Lee said he was “honored to be the first person of the African diaspora” chosen for the prestigious position, AP reported.
Festival organizer Thierry Fremaux said naming the first black president of the Cannes jury was not a political decision, but “a message of universality”. Speaking on France’s RTL radio Tuesday, Fremaux noted the diverse nationalities of jury members and directors whose films are screened at Cannes.
Many of Lee’s films have been shown at Cannes, and his ‘BlacKkKlansman’ won a major prize at Cannes last year. This year’s festival runs May 12-23, and the rest of the jury members will be announced in April.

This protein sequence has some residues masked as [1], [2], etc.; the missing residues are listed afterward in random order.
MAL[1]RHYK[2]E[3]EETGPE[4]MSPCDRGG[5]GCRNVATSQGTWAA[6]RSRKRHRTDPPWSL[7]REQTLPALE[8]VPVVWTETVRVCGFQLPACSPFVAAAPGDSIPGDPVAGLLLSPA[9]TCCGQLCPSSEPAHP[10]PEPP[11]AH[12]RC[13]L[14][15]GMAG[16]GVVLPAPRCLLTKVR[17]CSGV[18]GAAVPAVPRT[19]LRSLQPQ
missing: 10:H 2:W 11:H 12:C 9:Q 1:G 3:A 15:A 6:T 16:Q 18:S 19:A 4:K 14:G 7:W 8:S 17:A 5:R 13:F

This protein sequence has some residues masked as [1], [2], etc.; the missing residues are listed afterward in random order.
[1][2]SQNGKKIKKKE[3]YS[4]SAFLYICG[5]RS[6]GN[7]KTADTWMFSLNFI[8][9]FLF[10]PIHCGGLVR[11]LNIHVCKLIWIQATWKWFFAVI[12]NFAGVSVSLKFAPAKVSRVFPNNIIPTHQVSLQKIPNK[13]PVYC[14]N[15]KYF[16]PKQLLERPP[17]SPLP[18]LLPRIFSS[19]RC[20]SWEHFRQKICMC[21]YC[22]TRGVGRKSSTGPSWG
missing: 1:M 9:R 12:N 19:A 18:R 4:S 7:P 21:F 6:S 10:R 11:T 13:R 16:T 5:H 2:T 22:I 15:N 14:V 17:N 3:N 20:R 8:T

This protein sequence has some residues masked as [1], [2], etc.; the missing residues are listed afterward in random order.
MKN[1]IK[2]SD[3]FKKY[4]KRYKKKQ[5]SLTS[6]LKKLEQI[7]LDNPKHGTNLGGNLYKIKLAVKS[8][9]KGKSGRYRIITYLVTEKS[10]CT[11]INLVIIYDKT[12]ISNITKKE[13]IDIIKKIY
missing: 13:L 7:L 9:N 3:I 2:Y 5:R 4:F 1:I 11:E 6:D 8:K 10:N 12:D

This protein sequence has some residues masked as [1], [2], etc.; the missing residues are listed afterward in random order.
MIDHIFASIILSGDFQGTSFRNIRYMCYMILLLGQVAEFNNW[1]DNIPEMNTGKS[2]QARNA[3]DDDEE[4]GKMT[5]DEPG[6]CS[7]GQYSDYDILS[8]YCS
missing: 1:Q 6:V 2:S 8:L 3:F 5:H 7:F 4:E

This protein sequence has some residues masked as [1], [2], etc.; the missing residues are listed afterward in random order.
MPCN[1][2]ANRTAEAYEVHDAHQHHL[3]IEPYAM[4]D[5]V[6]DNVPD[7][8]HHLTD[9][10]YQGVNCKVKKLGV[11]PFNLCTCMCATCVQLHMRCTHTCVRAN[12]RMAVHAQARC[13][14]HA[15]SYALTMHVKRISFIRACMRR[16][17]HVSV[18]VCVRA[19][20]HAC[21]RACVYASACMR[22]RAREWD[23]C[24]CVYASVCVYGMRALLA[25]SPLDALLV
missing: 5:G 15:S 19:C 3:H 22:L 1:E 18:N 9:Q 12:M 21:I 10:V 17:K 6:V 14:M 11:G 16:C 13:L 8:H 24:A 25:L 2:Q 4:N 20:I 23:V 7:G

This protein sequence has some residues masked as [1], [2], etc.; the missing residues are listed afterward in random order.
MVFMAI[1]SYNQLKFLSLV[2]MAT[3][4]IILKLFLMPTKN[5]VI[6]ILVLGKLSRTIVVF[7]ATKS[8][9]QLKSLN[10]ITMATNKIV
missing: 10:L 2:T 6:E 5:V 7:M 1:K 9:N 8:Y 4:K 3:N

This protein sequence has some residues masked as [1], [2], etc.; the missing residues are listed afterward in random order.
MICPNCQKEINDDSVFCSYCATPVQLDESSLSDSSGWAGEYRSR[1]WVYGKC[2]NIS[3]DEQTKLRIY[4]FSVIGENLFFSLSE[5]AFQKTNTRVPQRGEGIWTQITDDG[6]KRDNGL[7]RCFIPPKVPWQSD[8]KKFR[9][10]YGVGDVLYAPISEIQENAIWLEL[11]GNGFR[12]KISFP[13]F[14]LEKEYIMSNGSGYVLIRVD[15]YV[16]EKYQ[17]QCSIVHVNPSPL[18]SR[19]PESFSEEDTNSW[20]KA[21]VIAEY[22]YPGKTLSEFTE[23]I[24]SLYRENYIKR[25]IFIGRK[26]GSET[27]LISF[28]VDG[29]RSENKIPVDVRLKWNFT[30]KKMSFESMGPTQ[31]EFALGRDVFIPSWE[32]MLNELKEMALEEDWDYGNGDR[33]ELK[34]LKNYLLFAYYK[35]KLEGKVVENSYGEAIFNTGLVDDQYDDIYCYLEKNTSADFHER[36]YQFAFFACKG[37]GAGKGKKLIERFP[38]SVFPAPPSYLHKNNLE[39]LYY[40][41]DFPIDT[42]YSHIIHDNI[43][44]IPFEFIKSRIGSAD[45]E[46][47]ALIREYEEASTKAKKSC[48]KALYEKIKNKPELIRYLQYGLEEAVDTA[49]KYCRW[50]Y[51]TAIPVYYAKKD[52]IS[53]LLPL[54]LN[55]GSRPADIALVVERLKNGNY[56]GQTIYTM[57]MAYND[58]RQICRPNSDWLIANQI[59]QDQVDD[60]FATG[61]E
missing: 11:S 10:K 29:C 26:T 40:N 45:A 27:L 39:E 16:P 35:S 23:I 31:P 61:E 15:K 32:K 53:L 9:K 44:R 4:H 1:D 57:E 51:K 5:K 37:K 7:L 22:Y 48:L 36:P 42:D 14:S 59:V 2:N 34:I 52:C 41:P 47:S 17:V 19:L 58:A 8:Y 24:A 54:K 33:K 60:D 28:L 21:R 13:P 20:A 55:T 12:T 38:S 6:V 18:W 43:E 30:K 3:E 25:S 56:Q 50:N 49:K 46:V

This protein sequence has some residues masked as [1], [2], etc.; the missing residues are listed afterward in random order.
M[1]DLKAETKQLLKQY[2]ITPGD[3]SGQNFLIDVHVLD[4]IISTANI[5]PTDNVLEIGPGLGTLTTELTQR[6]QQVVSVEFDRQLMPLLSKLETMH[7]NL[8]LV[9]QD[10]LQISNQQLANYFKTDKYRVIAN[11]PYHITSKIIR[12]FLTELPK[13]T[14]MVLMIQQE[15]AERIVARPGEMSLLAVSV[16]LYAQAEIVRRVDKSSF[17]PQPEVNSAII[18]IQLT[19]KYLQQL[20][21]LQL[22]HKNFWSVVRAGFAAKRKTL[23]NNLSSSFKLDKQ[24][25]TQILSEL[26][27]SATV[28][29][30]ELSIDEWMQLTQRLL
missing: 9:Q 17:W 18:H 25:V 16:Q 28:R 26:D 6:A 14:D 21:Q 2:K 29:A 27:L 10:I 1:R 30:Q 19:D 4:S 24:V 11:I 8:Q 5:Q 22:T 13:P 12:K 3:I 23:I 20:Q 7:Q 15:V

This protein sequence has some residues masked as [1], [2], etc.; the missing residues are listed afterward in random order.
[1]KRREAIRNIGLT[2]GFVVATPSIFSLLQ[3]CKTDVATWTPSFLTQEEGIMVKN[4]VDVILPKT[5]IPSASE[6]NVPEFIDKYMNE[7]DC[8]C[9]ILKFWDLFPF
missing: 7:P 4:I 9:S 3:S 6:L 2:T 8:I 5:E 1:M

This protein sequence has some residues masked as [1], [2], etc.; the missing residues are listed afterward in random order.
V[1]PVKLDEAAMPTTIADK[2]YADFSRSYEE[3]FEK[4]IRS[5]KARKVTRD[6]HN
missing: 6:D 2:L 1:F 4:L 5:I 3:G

“When I got the call ... I was shocked, happy, surprised and proud all at the same time,” Lee said in a letter. He said Cannes “changed the trajectory of who I became in world cinema.”
Without explicitly mentioning Lee’s career-long fight against racism or other political views, the festival said in a statement Tuesday, “Lee’s perspective is more valuable than ever. Cannes is a natural homeland and a global sounding board for those who (re)awaken minds and question our stances and fixed ideas.”
Last year’s jury president was Mexican director Alejandro Iñárritu, and the festival’s top prize went to Korean director Bong Joon-ho’s ‘Parasite,’ nominated this week for best international film at the Oscars.